The presidency on Sunday justified the treatment of Omoyele Sowore by the State Security Service (SSS)
The Presidency posited that Omoyele Sowore, is a person of interest to the Department of State Service (DSS) and not ordinary human rights activist.
Recall that despite the court order, he was rearrested at the court premises in Abuja last week by the service, an action that has drawn widespread condemnation.
But reacting to the rearrest, the Presidency in a statement issued in Abuja by Garba Shehu, Senior Special Assistant to the President (Media & Publicity), reiterated its accusation that Sowore called for a revolution to overthrow the democratically elected government of Nigeria.
It said no government will allow anyone to destabilise the country.
The statement read: “The Presidency notes some of the insinuations in the media about the arrest by the Department of State Services (DSS) of the agitator, Omoyele Sowore.
“The DSS does not necessarily need the permission of the Presidency in all cases to carry out its essential responsibilities that are laid down in the Nigerian Constitution which was the foundation for the restoration of democracy in our country in 1999.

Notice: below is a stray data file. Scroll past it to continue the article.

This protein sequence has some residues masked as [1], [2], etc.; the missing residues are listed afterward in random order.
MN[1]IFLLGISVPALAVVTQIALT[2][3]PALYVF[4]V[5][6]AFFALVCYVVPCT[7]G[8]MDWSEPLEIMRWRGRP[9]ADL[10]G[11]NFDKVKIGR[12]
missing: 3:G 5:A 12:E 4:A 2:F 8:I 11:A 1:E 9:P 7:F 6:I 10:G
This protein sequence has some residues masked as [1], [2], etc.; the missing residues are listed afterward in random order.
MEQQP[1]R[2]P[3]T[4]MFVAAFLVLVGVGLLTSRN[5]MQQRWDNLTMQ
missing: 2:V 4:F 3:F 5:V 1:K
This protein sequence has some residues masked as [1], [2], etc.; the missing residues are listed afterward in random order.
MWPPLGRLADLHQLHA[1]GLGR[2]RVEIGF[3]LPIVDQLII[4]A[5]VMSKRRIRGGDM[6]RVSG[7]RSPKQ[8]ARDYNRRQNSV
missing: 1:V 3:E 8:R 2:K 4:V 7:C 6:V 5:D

“However, it should not surprise anyone who has followed his actions and words that Sowore is a person of interest to the DSS.
“Sowore called for a revolution to overthrow the democratically elected government of Nigeria.
“He did so on television, and from a privileged position as the owner of a widely-read digital newspaper run from the United States of America.
“He founded an organisation, Revolution Now, to launch, in their own words, ‘Days of Rage,’ with the publicised purpose of fomenting mass civil unrest and the elected administration’s overthrow.
“No government will allow anybody to openly call for destabilisation in the country and do nothing.
“Mr Sowore is no ordinary citizen expressing his views freely on social media and the internet.
“He was a presidential candidate himself, who ran and lost as the flag bearer of the African Action Congress (AAC) in the February 23 general elections.
“Nigeria’s democracy was a long time in the making and was achieved after decades of often harsh, military-led overthrows of government: the kind of situation Sowore was advocating.